Martians not allowed: Wikipedia

Wikipedia not controlled by the CIA, Martians, or Elvis, says founder

Not an online dating agency

Under the just passed Unsolicited Electronic Messages Act, the job of policing spam will fall to the Department of Internal Affairs. This comes on top of policing online gambling and pornography. Tech issues are obviously taking up a growing amount of the agency’s time. Which probably explains InternetNZ’s crystal-ball gazing when, in its press statement on the new anti-spam law, it called the DIA the “Department of Internet Affairs”.

Paint it cat

E-tales well remembers the Bonsai kittens saga. If you don’t, it involved the sale of tiny kittens kept deliberately small by being confined to jars — hence, Bonsai kittens. It was an internet spoof, of course, but so good it fooled the FBI, and one tearful child, who had to be shown the FBI story before she believed it was just a Photoshop joke. Well, now we have painted cats. Very beautiful, as the picture shows, but how do you keep them still enough to paint them and do they then lick the paint off?

It’s another Photoshop spoof, of course. And this time a New Zealander, author Burton Silver, is involved, (on second thoughts, given his name, maybe he’s an American import). Anyway, he co-authored the book the picture comes from, Why Paint Cats?, with Heather Busch. The two deadpan nicely, too — a note at the front of the book talks of an experiment in “inter-species morphic resonance [which] … is designed to test the hypothesis of formative causation.” The joke continues, with an email about the book currently doing the rounds.

Telecom goes small

E-tales has been reflecting on another local saga, too. This one concerns Telecom’s forced refund of around $130 to all its not so-Go Large customers, for delivering an oh-so-slow service. One of our E-talers is not sure that the situation has actually improved much, however. He says download speeds remain so low — dial-up speed at peak times — that downloading different versions of Linux (as he does for review purposes) is impossible at home, as it takes three days compared with four minutes at work. He suspects that it may be to do with the fact he uses Bittorrent and other file-sharing applications to do so, and Telecom assumes he’s engaging in a bit of illegal movie downloading.

Trouble is, if a bit of quiet policing is going on here, creativity — the kind that can lead to new products — may be being squished.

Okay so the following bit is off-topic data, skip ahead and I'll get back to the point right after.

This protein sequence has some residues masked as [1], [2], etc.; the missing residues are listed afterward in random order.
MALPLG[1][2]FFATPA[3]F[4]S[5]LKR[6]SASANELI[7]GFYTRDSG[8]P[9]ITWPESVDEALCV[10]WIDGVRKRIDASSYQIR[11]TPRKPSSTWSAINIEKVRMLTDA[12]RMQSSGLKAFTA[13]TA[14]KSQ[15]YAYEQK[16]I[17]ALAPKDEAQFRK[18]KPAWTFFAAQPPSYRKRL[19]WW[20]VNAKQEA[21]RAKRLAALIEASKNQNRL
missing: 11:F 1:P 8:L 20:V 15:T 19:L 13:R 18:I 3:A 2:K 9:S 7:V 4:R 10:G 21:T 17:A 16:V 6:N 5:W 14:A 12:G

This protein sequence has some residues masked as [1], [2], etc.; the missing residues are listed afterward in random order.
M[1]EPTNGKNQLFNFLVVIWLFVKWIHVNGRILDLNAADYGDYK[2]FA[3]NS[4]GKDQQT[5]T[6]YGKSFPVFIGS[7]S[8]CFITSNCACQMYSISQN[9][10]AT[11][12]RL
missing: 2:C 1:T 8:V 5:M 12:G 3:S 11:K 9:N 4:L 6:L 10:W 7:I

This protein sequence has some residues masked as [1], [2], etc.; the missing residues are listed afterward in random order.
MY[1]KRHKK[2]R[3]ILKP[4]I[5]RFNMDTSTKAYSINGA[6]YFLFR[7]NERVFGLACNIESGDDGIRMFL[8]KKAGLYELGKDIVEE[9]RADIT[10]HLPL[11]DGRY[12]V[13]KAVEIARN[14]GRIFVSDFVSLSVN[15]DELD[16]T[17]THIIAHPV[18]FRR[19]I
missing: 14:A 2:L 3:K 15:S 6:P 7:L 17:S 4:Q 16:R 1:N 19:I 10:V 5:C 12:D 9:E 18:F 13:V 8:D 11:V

Martians not allowed: Wikipedia

Yes, we found this choice little quote tucked away in a recent New Scientist interview with Wikipedia founder Jimmy Wales. It’s official: “Wikipedia is not controlled by the CIA, Martians, or Elvis.” Jimmy says so.

To be fair, he didn’t just come out and make such a bald statement. He was answering a question that implied the CIA had doctored the site to remove links to conspiracy theories about the agency (allegedly) killing President Kennedy.

MSN drops the ball

You know how rugby is the closest thing New Zealand has to a national religion? Well, the folks at MSN obviously don’t (probably because most of them reside in Australia). Anyway, not one but two of our E-talers were disgusted to find, when checking out the rugby news over the weekend, that there was zilch on the new, allegedly Kiwi, site. There’s wasn’t much later in the week either.

“Who’s this Grant Hackett?” one of them exclaimed. There was lots of stuff about him (he’s an Aussie swimmer) and even more about Sydney’s gay Mardi Gras festival, but of the Super 14 rugby? Nay nothing. What’s happening here? We know ninemsn, which part-owns the new online news site, is part Aussie-owned and that the Aussies are bigger on Rugby League than Union… ah, maybe that’s it.

Chinese walls

Speaking of Kiwis being left off the map, our outraged E-taler seems to have spent what time he wasn’t glued to Super 14 rugby (union) fiddling around online and, in the process, discovered another interesting fact, while perusing, which lists those sites the Chinese Government deems appropriate for its people to view. Well, readers will be pleased to know that Computerworld New Zealand gets the big tick, but not geekzone. Our very own Juha Saarinen is heavily involved with said site and we know he can be a bit rad, but the site is not known for expounding dangerous political dogma.

Take Notes

And yet more from our outraged rugby fan who, while fooling around with Lotus Notes this time (he really should get out more — to a rugby match, maybe) typed in “rugby” and got “Rugby”. The latter is an English town, but, even though his spell-checker is customised to English-NZ, he had to teach it “rugby”.

Well, what can you expect from an American spell-checker and country that thinks football involves armour and crash helmets, and whose players certainly couldn’t bend it like Beckham.

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